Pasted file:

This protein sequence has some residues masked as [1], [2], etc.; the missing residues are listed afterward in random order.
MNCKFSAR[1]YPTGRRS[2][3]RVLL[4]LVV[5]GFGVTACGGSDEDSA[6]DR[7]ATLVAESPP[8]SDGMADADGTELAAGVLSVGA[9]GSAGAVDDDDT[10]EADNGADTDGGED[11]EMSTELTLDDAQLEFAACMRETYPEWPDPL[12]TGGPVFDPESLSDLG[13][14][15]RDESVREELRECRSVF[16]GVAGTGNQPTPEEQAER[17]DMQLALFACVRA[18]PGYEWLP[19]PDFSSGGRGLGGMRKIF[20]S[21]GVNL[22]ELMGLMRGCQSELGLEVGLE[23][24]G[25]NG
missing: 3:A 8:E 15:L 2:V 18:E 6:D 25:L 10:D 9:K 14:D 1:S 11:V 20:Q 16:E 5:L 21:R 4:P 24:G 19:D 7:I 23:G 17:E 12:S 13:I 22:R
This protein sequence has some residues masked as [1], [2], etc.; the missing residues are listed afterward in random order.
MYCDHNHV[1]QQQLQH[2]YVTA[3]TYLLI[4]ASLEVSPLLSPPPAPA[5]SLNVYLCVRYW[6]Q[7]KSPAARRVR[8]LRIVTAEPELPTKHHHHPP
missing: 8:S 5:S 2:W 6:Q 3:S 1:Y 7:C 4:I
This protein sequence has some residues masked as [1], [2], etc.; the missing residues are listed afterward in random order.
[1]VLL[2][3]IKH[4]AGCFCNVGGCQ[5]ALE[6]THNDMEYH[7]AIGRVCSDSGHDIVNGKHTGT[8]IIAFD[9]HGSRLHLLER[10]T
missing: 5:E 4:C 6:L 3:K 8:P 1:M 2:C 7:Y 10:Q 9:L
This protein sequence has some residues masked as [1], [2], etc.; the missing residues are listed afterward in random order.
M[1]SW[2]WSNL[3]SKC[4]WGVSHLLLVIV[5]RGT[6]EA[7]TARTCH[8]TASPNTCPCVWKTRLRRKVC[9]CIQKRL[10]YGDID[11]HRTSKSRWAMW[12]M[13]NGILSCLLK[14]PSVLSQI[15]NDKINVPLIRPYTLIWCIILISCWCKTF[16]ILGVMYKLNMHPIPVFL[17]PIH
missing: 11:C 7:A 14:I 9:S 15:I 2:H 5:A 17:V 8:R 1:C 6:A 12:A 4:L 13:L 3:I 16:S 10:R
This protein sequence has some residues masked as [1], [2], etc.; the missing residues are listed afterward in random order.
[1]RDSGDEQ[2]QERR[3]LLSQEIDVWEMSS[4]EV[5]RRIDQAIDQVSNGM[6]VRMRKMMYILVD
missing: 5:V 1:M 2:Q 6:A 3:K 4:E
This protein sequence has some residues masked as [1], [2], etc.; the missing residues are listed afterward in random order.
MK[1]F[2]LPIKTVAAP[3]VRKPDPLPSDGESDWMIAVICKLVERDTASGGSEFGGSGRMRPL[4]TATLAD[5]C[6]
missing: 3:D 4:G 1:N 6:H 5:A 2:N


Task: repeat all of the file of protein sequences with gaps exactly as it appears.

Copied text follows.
This protein sequence has some residues masked as [1], [2], etc.; the missing residues are listed afterward in random order.
MNCKFSAR[1]YPTGRRS[2][3]RVLL[4]LVV[5]GFGVTACGGSDEDSA[6]DR[7]ATLVAESPP[8]SDGMADADGTELAAGVLSVGA[9]GSAGAVDDDDT[10]EADNGADTDGGED[11]EMSTELTLDDAQLEFAACMRETYPEWPDPL[12]TGGPVFDPESLSDLG[13][14][15]RDESVREELRECRSVF[16]GVAGTGNQPTPEEQAER[17]DMQLALFACVRA[18]PGYEWLP[19]PDFSSGGRGLGGMRKIF[20]S[21]GVNL[22]ELMGLMRGCQSELGLEVGLE[23][24]G[25]NG
missing: 3:A 8:E 15:L 2:V 18:E 6:D 25:L 10:D 9:K 14:D 1:S 11:V 20:Q 16:E 5:L 21:R 4:P 24:G 19:D 7:I 23:G 17:E 12:S 13:I 22:R
This protein sequence has some residues masked as [1], [2], etc.; the missing residues are listed afterward in random order.
MYCDHNHV[1]QQQLQH[2]YVTA[3]TYLLI[4]ASLEVSPLLSPPPAPA[5]SLNVYLCVRYW[6]Q[7]KSPAARRVR[8]LRIVTAEPELPTKHHHHPP
missing: 8:S 5:S 2:W 6:Q 3:S 1:Y 7:C 4:I
This protein sequence has some residues masked as [1], [2], etc.; the missing residues are listed afterward in random order.
[1]VLL[2][3]IKH[4]AGCFCNVGGCQ[5]ALE[6]THNDMEYH[7]AIGRVCSDSGHDIVNGKHTGT[8]IIAFD[9]HGSRLHLLER[10]T
missing: 5:E 4:C 6:L 3:K 8:P 1:M 2:C 7:Y 10:Q 9:L
This protein sequence has some residues masked as [1], [2], etc.; the missing residues are listed afterward in random order.
M[1]SW[2]WSNL[3]SKC[4]WGVSHLLLVIV[5]RGT[6]EA[7]TARTCH[8]TASPNTCPCVWKTRLRRKVC[9]CIQKRL[10]YGDID[11]HRTSKSRWAMW[12]M[13]NGILSCLLK[14]PSVLSQI[15]NDKINVPLIRPYTLIWCIILISCWCKTF[16]ILGVMYKLNMHPIPVFL[17]PIH
missing: 11:C 7:A 14:I 9:S 15:I 2:H 5:A 17:V 8:R 1:C 6:A 12:A 4:L 13:L 3:I 16:S 10:R
This protein sequence has some residues masked as [1], [2], etc.; the missing residues are listed afterward in random order.
[1]RDSGDEQ[2]QERR[3]LLSQEIDVWEMSS[4]EV[5]RRIDQAIDQVSNGM[6]VRMRKMMYILVD
missing: 5:V 1:M 2:Q 6:A 3:K 4:E
This protein sequence has some residues masked as [1], [2], etc.; the missing residues are listed afterward in random order.
MK[1]F[2]LPIKTVAAP[3]VRKPDPLPSDGESDWMIAVICKLVERDTASGGSEFGGSGRMRPL[4]TATLAD[5]C[6]
missing: 3:D 4:G 1:N 6:H 5:A 2:N